Try and find out if any significant events may have occurred whilst the letter was on its way to you - perhaps they had a fire or break in at a relevant office or depot?

This is not an easy process so you will need to be persistant and invest a fair bit of time. Perhaps you have had issues in the recent past with other post going astray that you can document?

Even with a valid case and having spent a considerable amount of time in many cases your defence will still be rejected as you are not an expert in pulling all of this documentation and evidence together to present it properly to the authorities concerned. You need to be able to prove that the paperwork did not arrive to a degree that will be believed.

These cases are assessed upon a Balance of Probability and the way in which you present your evidence is as important as the evidence itself. A specialist Motoring Solicitor will already be a master of this and a good one will be successful in over 90% of cases. In addition if you use a solicitor many authorities will either drop it due to the effectiveness of the solicitors letter or just realise that it you feel strongly enough to engage a solicitor that it may not be worth their time to continue.

We know the solicitors that are best at this work and their fees are considerably less than the fine and 6 points, Email me here and we will get them to call you - do not forget to include your telephone number in the email if you want a swift response.

We used to have template type letters for everyone to use, but they were overused and the courts became immune to them. We now see the best results from individually created letters coming from Solicitors.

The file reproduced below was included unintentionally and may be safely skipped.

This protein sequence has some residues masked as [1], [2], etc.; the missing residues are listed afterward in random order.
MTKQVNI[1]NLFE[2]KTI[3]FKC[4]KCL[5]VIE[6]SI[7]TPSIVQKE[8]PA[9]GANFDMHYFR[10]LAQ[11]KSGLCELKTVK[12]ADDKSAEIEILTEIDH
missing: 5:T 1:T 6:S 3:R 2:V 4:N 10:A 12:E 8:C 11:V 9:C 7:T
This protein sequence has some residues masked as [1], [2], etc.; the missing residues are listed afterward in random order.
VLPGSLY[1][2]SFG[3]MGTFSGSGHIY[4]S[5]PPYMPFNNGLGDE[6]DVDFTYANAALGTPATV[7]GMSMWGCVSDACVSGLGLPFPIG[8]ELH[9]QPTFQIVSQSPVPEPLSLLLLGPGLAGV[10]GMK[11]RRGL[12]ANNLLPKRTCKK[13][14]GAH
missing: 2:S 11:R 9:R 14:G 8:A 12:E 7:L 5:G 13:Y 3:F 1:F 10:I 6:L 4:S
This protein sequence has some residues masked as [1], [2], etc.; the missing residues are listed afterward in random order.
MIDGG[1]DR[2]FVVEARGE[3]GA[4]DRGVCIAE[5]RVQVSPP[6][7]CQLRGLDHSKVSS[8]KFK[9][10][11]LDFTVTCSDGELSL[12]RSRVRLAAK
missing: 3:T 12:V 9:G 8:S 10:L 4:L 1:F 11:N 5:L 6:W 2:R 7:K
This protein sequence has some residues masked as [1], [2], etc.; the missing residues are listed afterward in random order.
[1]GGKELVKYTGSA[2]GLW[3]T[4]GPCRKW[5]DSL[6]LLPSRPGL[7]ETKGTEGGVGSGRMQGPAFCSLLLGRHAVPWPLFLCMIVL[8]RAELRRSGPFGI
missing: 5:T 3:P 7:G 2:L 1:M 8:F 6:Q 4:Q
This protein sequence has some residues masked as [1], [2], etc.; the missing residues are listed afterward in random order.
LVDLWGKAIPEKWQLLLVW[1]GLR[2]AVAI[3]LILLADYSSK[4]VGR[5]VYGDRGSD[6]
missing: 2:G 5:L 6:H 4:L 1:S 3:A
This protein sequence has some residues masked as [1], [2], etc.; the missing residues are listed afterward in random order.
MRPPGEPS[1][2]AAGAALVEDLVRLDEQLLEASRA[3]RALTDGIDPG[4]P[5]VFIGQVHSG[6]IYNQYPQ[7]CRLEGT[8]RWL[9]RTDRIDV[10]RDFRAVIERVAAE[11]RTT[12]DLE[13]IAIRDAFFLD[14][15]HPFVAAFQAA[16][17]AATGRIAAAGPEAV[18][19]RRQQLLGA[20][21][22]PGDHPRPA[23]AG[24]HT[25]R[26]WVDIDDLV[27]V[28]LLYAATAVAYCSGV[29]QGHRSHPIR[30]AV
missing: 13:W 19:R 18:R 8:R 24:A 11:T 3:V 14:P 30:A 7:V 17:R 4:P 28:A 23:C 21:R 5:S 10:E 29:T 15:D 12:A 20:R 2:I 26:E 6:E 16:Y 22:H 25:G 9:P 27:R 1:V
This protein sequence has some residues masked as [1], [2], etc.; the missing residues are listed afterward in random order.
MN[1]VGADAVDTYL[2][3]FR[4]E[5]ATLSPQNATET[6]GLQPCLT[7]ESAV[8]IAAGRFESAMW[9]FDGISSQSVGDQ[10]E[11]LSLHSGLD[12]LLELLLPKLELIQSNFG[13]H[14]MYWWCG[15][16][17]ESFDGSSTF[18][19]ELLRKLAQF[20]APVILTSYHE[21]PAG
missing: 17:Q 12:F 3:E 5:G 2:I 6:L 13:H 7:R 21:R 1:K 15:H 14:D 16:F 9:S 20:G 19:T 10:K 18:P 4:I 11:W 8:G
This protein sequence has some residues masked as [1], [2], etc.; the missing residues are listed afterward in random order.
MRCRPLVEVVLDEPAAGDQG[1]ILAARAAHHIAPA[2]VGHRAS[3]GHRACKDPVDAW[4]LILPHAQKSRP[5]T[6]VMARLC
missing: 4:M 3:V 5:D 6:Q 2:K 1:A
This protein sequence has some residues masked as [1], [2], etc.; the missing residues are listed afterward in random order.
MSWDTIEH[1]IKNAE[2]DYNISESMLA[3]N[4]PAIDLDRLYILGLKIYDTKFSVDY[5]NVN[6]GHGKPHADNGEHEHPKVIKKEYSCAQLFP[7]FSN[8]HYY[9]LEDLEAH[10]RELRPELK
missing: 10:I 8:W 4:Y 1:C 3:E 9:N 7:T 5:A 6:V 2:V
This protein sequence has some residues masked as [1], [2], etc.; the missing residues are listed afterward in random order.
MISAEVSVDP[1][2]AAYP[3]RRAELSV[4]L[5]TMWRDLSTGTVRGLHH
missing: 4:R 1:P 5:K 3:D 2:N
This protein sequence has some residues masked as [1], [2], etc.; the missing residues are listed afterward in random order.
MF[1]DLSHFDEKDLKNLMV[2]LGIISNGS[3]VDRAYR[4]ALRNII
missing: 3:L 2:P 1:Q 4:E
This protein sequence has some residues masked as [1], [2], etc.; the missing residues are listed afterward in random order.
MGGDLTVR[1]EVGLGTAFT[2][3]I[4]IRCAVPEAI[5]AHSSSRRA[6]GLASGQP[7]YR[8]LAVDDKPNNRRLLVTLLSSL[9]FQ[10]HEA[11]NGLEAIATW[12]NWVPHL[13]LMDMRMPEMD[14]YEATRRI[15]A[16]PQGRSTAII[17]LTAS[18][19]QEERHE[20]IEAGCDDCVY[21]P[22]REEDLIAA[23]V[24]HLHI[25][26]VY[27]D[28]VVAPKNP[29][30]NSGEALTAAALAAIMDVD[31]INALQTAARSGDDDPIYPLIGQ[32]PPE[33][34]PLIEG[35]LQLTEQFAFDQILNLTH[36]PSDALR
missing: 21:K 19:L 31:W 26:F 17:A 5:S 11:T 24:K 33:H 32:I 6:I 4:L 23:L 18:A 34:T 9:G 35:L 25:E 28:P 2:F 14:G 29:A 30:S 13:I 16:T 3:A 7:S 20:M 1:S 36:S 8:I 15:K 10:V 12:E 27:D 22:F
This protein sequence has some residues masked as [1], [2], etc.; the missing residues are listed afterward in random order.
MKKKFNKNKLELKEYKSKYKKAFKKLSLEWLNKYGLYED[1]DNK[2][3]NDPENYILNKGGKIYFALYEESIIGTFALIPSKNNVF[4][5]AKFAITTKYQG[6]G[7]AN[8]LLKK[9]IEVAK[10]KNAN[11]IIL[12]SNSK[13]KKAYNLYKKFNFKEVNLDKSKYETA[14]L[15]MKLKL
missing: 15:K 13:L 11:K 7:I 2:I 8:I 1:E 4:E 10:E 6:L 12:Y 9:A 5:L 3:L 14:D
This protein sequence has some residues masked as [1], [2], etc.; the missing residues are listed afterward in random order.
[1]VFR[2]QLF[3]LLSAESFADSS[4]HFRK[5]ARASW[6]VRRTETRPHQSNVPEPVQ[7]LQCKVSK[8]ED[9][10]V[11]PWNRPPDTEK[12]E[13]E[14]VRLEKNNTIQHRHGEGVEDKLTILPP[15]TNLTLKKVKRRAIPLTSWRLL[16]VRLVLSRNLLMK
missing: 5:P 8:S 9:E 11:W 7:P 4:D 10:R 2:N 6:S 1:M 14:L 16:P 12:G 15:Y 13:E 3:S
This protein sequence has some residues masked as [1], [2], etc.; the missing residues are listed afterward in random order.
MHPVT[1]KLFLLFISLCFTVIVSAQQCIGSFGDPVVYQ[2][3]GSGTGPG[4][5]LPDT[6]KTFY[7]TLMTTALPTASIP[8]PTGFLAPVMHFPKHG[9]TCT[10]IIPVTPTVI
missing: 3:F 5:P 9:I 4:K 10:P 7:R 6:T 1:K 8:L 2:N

In summary you have 3 options at this point:

You can accept the 6 points and a big fine.

You can take the advice above and try and do it yourself. We see that in around 25% of cases the DIY approach will work. Sadly in around 75% of cases it does not and you end up in court and get 6 points and a big fine. If you challenge it and lose the fine is normally near to £1,000.

Or the option with the best chance of success (90%+) is to engage a specialist solicitor and get them to do all the work. As they tend to charge less than your fine and the huge issue of getting 6 points this is the best approach.

Email me here and we will get them to call you - do not forget to include your telephone number in the email if you want a swift response.

Also see:

Section 172 Defence Approach 1 - Reasonable Diligence

Section 172 Defence Approach 3 - Outbound Post

Email me here and we will get them to call you - do not forget to include your telephone number in the email if you want a swift response.

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And finally if you have found any of this site useful and would like to thank us for creating it. My wife is doing a sponsored walk for Breast Cancer on the 11th June 2011 and you could give a small donation